The Dismal Science and the Holidays
Recently my friend Anna suggested that I do a blog post about what to give that special economist in your life for the holidays. My first reaction was an emphatic no. I have a hard enough time figuring out what to get Jess (for the small set of people who read this and don’t know that) for Hanukkah, so the idea of selecting a number of gift ideas was just really daunting. Then I started thinking that I could do a smart-ass post about gifts for economist and make it about how the only gift that really makes any economic sense is money – the idea being that an individual knows their tastes and preferences better than anyone else so if you try to guess what someone else wants at best you’ll find a gift that provides as much utility as they would have gotten anyway but more likely you’ll just end up getting a gift that offers less utility. This isn’t the whole story on the economics of gift-giving, but it tends to be the economic argument that many economists like to make. While I was thinking about this I also thought back on some thing I had read in the about famous economists and the holidays, and something interesting jumped out at me – it seems that economists love to hate the holidays.
Exhibit A: Bob Hall
Bob Hall is one of the most famous economists out there. He was recently President of the American Economic Association and both John Taylor and Paul Krugman invoked his work in arguments this week. This Wall Street Journal article from a few years back had a funny anecdote about Hall:
“Stanford University economist Robert Hall, incoming president of the American Economic Association, values his time so highly that his wife, economist Susan Woodward, occasionally puts her foot down. ‘Bob doesn’t see why we can’t just hire people to trim the Christmas tree,” she says. “I tell him that’s not what it’s supposed to be about.'”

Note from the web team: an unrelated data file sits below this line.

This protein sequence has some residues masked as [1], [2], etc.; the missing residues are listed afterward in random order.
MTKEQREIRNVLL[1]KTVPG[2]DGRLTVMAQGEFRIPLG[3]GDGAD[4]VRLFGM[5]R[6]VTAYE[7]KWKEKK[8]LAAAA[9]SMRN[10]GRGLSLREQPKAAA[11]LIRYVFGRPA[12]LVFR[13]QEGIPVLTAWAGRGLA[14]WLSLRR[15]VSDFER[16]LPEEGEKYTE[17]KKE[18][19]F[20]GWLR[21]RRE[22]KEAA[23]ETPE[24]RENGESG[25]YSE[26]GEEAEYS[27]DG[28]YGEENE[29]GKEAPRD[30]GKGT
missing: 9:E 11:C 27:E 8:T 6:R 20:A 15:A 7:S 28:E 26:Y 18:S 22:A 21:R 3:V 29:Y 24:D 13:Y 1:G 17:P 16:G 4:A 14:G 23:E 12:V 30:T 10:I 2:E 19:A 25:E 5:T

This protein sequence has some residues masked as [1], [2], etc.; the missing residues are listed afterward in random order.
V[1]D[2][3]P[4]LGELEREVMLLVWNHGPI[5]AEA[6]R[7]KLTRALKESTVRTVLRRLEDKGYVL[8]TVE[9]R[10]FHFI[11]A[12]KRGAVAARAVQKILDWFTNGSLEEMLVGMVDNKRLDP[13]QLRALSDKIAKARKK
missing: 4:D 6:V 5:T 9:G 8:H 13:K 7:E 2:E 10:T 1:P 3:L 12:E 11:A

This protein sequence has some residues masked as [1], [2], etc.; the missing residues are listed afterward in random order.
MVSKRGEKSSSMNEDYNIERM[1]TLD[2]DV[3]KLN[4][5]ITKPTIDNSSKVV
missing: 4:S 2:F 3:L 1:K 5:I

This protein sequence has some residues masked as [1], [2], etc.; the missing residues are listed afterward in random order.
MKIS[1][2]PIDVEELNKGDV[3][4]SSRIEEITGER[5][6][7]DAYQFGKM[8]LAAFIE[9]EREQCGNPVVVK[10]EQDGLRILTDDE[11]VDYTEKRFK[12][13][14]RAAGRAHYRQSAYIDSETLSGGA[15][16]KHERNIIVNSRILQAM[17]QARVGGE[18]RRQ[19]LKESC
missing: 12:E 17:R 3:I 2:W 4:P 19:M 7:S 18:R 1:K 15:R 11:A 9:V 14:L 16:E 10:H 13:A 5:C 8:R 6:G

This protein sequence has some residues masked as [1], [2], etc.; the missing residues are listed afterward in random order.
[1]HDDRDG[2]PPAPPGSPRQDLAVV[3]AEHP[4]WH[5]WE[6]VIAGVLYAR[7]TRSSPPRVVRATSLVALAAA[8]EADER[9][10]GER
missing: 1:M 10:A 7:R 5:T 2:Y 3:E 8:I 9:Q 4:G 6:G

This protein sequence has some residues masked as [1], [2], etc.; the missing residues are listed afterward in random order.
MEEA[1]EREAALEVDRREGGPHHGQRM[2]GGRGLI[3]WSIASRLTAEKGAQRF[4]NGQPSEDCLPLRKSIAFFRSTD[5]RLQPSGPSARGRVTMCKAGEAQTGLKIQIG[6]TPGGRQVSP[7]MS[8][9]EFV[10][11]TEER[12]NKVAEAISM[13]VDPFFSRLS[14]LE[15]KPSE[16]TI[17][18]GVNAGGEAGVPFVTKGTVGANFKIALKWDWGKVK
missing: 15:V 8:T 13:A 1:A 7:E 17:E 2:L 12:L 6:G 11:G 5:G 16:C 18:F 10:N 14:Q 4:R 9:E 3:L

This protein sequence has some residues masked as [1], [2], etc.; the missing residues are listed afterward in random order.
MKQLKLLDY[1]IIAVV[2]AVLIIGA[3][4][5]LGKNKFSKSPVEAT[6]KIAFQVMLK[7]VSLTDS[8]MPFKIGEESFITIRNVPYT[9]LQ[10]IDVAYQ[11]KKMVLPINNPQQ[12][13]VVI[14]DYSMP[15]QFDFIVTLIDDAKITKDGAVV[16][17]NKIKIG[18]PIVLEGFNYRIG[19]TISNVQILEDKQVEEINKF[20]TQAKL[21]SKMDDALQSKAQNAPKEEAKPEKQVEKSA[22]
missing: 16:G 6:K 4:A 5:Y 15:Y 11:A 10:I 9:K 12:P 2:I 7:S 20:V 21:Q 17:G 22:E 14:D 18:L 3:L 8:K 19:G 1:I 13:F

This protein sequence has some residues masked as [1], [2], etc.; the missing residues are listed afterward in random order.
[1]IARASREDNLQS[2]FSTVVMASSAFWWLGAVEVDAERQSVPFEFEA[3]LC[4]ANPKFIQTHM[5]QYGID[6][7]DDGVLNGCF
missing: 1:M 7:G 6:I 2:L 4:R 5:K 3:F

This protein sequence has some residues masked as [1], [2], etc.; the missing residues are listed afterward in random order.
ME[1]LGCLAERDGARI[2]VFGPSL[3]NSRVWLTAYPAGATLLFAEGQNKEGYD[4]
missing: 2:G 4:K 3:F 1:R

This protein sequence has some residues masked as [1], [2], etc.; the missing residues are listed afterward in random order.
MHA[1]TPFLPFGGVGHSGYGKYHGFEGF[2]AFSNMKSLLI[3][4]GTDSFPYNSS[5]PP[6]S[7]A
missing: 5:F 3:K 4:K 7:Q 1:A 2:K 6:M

Exhibit B: Thomas Schelling
Thomas Schelling is a Nobel Laureate and former Professor at the University of Maryland! In his book Micromotive/Macrobehavior (terrible title, but really interesting book) he explores how in non-market situations individually rational behavior often leads to outcomes that are very non-optimal in aggregate. Now if you’ve read this far you’re probably thinking of quitting at this point since that doesn’t sound very fun, but here’s the funny part. To illustrate his point he uses the example of Christmas Cards:
“Sensible people who might readily agree to stop bothering each other with Christmas cards find it embarrassing, or not quite worth the trouble, to reach such agreement.”
Exhibit C: Jared Waldfogel
Jared Waldfogel is an economist who actually wrote a book entitled “Scroogenomics: Why You Shouldn’t Buy Gifts for the Holidays.” He estimates that gifts other people buy us are worth 20% less than those we buy ourselves. I’m not sure exactly how he estimates this econometrically, since I don’t have the book, so I’m not necessarily endorsing the numerical finding. It actually seems sort of specious to me. However, there seems to be some really anti-holiday spirit among prominent economists and I have to admit all of the arguments resonate with me.
So to wrap things up here, I don’t think there’s much point to making a present list for economists because clearly Santa isn’t going to be giving presents out at the AEA meeting this year (for reasons even beyond the fact that there are so many Jewish-Hindu-Chinese economists out there).